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Discussion Starter · #1 ·
I want to change the brake fluid in my front brakes, but the screws are too tight to turn without stripping the heads. What tool do you guys use?
I tried spraying some rust remover around them but it didn't seem to help.
I'm open for suggestions? GREAT BIG screwdriver or what?
Thanks
 

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I want to change the brake fluid in my front brakes, but the screws are too tight to turn without stripping the heads. What tool do you guys use?
I tried spraying some rust remover around them but it didn't seem to help.
I'm open for suggestions? GREAT BIG screwdriver or what?
Thanks
I think you are asking of the Master cyl screws?
I use a hand impact driver to break them loose, others have posted using an automatic center punch to start the screws loose.
Replace the screws with Stainless steel screws from the hardware store, take yours with you to match up.
 

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Ditto what newday777 said. Try an impact driver first. If that doesn't work, you can either try a dremel to cut a flat slot in the head and try a big flat head, or you can try to drill the head and hope that when you get the cap off you can get ahold of the shaft with some vice grips.

Another idea, which I don't how great an idea it is, would be to give the screws a little heat first... but that might cause other damage too.

No matter how you get 'em out though, head down to ace afterwards and grab some stainless screws. I did, and mine come out every time now.
 

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Another technique that I've been using more and more is to Tap on the end of the Screwdriver/Allen-key/etc, while trying to loosen the screw. The Vibration quite commonly enables the screw to break free.

I did this the other day on a drain pan bolt from my truck... took 1/2-hour of light tapping (with simultaneous torque on allen key), then the bolt broke free and it was out.
 

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I'm not positive which 'screws' you are talking about.....bleeder valves/screws? If you can use a wrench, always try to use a 6 point socket/wrench becaseu it will grip it much better than a 12pt.
 

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If you are talking about the Philips screws on the master cylinders, I have had good success removing stubborn screws by using a screw gun (battery powered drill/screwgun) and progressively increasing the amount of clutch engagement on the chuck... In doing this, the tool is effectively acting like an impact driver with increasing torque values... It is imperative to exert a strong downward force on the drill and bit when doing this so you don't strip the screws... This method has worked well for me in several areas including the carburetor shroud on my 1500 whose screws were last installed by the proverbial #800 shop gorilla...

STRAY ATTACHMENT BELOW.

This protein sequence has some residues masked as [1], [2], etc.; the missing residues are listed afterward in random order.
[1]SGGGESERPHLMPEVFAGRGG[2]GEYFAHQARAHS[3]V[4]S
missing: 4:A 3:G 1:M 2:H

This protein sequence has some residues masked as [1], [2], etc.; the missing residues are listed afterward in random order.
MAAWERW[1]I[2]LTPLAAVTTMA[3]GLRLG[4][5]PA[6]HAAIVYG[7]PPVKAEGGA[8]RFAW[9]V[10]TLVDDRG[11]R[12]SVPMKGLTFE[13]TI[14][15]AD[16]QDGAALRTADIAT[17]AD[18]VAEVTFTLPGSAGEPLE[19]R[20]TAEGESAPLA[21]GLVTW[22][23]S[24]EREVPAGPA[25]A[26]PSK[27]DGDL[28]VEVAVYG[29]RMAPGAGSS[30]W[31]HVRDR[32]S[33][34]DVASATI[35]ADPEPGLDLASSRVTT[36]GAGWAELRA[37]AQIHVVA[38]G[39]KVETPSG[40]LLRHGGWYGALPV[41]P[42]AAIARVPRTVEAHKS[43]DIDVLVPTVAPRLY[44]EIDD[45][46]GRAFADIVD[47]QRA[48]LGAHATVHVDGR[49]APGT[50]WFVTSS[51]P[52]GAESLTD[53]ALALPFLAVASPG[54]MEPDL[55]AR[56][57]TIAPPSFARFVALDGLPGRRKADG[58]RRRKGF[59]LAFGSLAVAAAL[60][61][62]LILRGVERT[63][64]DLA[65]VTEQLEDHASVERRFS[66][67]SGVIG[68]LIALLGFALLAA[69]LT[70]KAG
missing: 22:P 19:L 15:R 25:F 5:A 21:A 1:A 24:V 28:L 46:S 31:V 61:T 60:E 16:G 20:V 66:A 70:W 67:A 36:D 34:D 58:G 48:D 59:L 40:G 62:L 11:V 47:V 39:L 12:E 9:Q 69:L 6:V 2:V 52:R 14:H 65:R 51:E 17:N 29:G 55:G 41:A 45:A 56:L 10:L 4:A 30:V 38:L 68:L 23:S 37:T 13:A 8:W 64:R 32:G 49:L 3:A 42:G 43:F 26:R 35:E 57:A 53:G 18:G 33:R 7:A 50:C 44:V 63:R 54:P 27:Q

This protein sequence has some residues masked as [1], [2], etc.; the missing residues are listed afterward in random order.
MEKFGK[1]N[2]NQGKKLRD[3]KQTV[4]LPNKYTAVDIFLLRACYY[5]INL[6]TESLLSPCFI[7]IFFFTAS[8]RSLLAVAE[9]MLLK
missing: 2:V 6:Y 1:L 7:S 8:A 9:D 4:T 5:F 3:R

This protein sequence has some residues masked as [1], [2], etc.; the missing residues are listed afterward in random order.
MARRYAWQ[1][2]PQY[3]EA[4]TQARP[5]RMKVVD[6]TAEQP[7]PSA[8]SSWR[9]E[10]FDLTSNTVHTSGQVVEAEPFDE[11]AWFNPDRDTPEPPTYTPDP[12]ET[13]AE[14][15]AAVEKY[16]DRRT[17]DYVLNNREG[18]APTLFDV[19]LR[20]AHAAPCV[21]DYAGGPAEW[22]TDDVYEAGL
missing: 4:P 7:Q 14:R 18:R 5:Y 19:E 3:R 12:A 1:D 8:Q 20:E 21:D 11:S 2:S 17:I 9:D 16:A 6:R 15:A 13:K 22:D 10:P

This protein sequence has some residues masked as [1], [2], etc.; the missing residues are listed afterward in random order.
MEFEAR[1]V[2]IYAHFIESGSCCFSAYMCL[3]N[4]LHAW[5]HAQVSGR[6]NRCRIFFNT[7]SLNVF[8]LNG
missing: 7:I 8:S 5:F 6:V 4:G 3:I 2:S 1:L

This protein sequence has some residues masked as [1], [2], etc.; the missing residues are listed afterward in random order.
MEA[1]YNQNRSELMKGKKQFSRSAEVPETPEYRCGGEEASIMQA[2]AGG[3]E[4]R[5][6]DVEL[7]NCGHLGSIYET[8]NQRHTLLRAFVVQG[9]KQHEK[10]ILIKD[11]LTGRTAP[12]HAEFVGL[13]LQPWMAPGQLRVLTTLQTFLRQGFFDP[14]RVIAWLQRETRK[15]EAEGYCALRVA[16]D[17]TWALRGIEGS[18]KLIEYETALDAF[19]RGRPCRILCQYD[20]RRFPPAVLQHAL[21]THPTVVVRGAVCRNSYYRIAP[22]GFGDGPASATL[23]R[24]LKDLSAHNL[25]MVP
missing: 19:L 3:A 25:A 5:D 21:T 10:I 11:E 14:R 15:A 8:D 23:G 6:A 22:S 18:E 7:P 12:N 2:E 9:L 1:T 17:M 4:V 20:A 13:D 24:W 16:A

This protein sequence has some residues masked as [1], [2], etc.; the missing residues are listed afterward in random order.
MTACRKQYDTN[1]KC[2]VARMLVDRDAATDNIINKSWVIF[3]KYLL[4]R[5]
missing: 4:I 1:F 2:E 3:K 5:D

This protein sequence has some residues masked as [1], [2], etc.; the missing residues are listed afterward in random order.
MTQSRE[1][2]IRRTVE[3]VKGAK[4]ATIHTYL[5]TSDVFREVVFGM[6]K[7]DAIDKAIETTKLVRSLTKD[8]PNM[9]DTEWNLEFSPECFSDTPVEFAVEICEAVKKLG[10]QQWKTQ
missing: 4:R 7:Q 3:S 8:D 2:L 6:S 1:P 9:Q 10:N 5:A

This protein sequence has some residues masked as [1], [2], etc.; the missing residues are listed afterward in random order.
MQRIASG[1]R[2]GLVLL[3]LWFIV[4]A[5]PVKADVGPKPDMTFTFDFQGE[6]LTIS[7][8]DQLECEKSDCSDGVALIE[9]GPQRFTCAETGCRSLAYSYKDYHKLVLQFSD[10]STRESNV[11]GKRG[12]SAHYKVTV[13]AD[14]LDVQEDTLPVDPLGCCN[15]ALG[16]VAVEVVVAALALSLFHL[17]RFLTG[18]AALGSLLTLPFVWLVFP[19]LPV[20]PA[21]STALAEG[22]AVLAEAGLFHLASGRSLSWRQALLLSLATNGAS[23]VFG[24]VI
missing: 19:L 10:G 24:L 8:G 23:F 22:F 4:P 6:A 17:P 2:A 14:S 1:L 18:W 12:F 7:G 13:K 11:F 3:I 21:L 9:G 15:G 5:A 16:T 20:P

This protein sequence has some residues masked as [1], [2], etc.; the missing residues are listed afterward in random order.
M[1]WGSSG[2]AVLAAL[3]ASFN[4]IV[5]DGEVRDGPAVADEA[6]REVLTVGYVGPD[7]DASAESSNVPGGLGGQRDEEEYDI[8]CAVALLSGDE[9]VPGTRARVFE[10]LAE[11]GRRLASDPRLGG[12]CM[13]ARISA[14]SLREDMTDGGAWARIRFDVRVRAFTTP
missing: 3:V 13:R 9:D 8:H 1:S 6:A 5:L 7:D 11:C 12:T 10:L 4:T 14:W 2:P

Les
 

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When mine were frozen I used an easy out bit made for screws. I think it cost $3. Drilled into the screw head first, that allowed the bit to get a good bite and out they came.
If you have a very steady hand you could just drill out the screw heads. They are fairly soft. Once the heads are reduced in size enough the reservoir lid while lift off, then you can remove the rest of the scew with fingers or needle nose pliers.

Tip: To avoid this happening again, the new screws should be tightened finger tight or gently snug. Just seat them plus a hair.
 

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A good quality, proper fitting phillips is a big help. If that won't do it, a bit of impact...I have a 3/8 phillips bit...tap on the back a few times with a hammer. Still not, I have a very sharp small chisel...get a bite on the side of the countersunk screw. Or...if I'm in a different mood I'll go with the 'drill the head off' with a sharp 3/16 drill bit. The rest can be easily removed with a pliers when the cover is removed.
 

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...Tip: To avoid this happening again, the new screws should be tightened finger tight or gently snug. Just seat them plus a hair.
+1... It also helps to apply a light coating of grease or oil prior to installation... I just roll them through my oily fingers.
 

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When I'm in that sort of a pinch and the heads HAVE to be drilled off, I have a set of left-handed drill bits I keep just for that purpose. The best thing about them is that the screw usually backs itself out just before the head is completely drilled out. They are VERY handy to keep around. Try not to mix them up with your right hand ones, though. ;)

http://www.harborfreight.com/13-piece-left-hand-drill-bit-set-95146.html

 

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Discussion Starter · #12 ·

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Is it possible you were not using a JIS screwdriver - it is slightly different than a phillips screwdriver most of us americans have, and may fit the screw heads on these bikes a little better
 
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